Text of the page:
Los Angeles Chargers Draft: Top 5 Linebacker Targets

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In his time with the San Francisco 49ers, Jim Harbaugh had a dynamic duo of middle linebackers, NaVorro Bowman and Hall of Famer, Patrick Willis. With the Los Angeles Chargers that is far from the case. They added Denzel Perryman and Troy Dye in free agency. They will join second-year Daiyan Henley and Nick Niemann as the complete linebacker depth for the Chargers.

2024 is not thought of as the best linebacker class, but the Chargers will need to add talent to the second level of their defense if they expect to take a shot at making the playoffs.

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Round 3: Pick 69

Junior Colson, Michigan: Colson is a player Harbaugh could build his defense around. Possibly the best stat to mention is just five missed tackles in 15 games. He was tied for second in the country in missed tackle percentage.

Colson embodies the classic run and cover linebacker archetype, showcasing solid athleticism. He’s steadily improving his skills as a run defender as he progresses in his game.

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Round 4: Pick 105

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Tommy Eichenberg, Ohio State: Eichenberg shows promise in coverage and displays smooth athleticism, making him effective against the pass. However, to evolve into a complete every-down linebacker, he needs to enhance his play strength and proficiency in taking on blocks against the run.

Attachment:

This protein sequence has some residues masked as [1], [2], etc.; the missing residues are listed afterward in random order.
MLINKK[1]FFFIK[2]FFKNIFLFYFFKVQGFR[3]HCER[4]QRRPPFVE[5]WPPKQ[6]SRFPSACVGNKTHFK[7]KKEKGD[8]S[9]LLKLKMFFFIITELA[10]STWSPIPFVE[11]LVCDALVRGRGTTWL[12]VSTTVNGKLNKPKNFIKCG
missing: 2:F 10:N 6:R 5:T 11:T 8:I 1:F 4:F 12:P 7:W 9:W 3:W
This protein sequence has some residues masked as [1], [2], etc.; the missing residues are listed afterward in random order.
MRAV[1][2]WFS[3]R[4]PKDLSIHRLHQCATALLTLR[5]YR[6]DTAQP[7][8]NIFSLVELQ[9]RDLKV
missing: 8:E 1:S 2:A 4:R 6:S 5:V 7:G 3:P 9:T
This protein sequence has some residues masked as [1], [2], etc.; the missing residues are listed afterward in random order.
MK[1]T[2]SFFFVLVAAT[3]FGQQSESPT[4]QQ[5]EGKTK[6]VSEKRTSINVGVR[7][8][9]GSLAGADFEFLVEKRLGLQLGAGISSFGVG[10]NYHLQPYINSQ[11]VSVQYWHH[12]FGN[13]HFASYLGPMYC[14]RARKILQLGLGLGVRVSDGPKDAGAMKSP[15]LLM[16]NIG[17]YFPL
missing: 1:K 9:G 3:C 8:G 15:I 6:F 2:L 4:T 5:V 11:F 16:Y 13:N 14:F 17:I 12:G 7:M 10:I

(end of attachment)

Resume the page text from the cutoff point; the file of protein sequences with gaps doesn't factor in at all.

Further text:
Round 4: Pick 110

Marist Liufau, Notre Dame: Drafting Liufau here may be a bit of a stretch, but as one of the class’s best coverage linebackers, pairing him with Derwin James would allow James freedom to rush the passer.

He isn’t ready to take on three-down responsibilities but brings a good football IQ and field awareness as well as a go-getter motor.

Round 5: Pick 140

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JD Bertrand, Notre Dame: Bertrand’s best abilities are intangible. He was named team captain of the Fighting Irish the last two seasons and despite not being the most athletic player on the defense, he made the most tackles last season, indicative of his competitive toughness and high football IQ.

Round 6: Pick 181

Edefuan Ulofoshio, Washington: To find Ulofoshio’s athleticism at this point in the draft is nearly impossible. His level of development doesn’t match his experience. He earned a starting job in his sixth season at Washington. His production was great, but thrived on his athleticism rather than technique.

He gives coaches plenty to work with but will have to prove his development on special teams.

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